US President Obama in his recent annual State of the Union address to the Congress:

In the year since I asked this Congress to raise the minimum wage, five states have passed laws to raise theirs. Many businesses have done it on their own. Nick Chute is here tonight with his boss, John Soranno. John’s an owner of Punch Pizza in Minneapolis, and Nick helps make the dough. Only now he makes more of it: John just gave his employees a raise, to ten bucks an hour – a decision that eased their financial stress and boosted their morale.

The use of dough was straight-forward and in its most common meaning.

However, the speaker uses its pronoun in a pun in the next sentence – that Nick now makes more money, not prepares more of the wetted flour.

If this is Antanaclasis1 or another literary device, can a pronoun thus serve as well as the word itself?

1. Antanaclasis. From Greek ̩ ̩ἀντανάκλασις, a figure of speech involving a pun, consisting of the repeated use of the same word, each time with different meanings.

  • At least as I read it, I see the pun as already present in the initial usage in an initial double entendre and then just clarified when the pronoun substitutes for it.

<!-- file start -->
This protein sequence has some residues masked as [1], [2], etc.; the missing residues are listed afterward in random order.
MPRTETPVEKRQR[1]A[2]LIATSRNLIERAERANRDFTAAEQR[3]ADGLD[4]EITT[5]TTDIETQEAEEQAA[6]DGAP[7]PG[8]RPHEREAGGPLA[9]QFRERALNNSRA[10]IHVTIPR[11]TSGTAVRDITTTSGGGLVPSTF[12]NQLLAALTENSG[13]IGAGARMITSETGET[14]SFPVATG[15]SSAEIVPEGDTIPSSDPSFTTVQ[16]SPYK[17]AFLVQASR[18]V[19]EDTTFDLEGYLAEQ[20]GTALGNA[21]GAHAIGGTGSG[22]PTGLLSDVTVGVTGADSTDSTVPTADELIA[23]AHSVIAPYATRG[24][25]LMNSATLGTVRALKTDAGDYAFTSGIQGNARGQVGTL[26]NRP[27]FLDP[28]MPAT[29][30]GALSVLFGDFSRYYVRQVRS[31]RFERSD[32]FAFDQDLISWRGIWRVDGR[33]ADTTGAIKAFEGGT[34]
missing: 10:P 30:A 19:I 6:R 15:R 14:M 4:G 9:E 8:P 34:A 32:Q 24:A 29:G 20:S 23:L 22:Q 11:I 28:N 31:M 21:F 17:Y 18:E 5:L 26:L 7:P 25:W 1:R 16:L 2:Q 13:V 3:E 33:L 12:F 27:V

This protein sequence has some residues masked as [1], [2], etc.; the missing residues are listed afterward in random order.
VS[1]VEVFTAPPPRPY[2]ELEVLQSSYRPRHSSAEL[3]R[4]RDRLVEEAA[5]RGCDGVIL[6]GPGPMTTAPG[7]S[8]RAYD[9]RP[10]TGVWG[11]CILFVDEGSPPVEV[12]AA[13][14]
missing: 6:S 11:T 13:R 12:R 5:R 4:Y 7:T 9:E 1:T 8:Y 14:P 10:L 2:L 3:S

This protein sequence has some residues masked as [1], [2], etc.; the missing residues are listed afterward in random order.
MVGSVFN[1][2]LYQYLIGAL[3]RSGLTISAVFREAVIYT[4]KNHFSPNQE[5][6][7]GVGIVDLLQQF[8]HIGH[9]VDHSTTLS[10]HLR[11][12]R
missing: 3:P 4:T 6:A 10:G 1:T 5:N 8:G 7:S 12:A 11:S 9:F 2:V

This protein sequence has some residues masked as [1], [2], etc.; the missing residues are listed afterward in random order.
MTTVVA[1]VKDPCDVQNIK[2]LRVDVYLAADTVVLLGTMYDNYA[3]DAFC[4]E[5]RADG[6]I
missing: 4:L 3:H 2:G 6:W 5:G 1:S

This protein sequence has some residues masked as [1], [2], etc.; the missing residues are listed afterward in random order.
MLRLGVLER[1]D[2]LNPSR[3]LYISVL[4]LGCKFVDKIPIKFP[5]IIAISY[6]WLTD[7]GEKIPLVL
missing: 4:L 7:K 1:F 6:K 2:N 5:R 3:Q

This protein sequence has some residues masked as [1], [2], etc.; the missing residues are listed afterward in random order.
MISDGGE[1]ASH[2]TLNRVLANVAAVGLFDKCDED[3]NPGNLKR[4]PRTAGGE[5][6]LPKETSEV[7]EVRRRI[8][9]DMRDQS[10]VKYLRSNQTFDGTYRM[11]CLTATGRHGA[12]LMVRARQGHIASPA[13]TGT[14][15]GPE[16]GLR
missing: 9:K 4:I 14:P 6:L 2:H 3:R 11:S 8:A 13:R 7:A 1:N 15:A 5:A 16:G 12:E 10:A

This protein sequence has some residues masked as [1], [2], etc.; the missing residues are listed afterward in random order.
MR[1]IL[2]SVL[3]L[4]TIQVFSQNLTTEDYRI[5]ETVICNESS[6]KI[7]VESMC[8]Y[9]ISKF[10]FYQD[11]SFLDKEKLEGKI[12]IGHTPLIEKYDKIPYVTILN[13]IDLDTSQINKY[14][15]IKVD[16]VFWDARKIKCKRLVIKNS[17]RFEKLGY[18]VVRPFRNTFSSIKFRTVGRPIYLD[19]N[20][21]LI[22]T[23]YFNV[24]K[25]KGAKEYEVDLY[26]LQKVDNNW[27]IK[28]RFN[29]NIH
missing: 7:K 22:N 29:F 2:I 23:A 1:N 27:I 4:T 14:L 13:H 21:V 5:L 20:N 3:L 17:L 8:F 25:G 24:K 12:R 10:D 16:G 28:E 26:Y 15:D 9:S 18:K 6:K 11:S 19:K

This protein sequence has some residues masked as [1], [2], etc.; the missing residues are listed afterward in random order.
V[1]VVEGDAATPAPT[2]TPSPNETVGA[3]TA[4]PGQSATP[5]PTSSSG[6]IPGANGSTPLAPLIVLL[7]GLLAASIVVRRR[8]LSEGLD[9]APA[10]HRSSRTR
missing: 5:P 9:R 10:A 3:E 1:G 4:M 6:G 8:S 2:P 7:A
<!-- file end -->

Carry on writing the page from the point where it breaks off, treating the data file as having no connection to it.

– virmaior
    Jan 29, 2014 at 9:09
  • Already in the initial usage? I can't see any pun there until I reach the second reference. Perhaps.
    – Kris
    Jan 29, 2014 at 11:38
  • I generally consider helps make the dough to be laden with that meaning unless the specific context excludes its possibility. Maybe this is a difference between AmE and BrE?
    – virmaior
    Jan 29, 2014 at 11:45

1 Answer 1


As a punthusiast, I can confirm that the humour works just as well in the example you gave without repetition. In the Wikipedia article on antanaclasis, a Jay-Z lyric is referenced:

"I'm not a businessman, I'm a business, man!"

While I like this example, I find other lyrics of his more effective where there is no repetition of the words - one meaning is assumed when they are first delivered, and then he alters the meaning through simile rather than repetition. Two of my favourites are:

"I check cheddar like a food inspector"

"I pack heat like I'm the oven door"

It's a little more surreal and abstract, but I find it displays linguistic flair and humour, and indeed is a very common lyrical device in hip hop.

I think it's worth pointing out that Nick could be making more of both kinds of dough - since his morale has increased, his productivity may well have improved. That's venturing into business psychology though.

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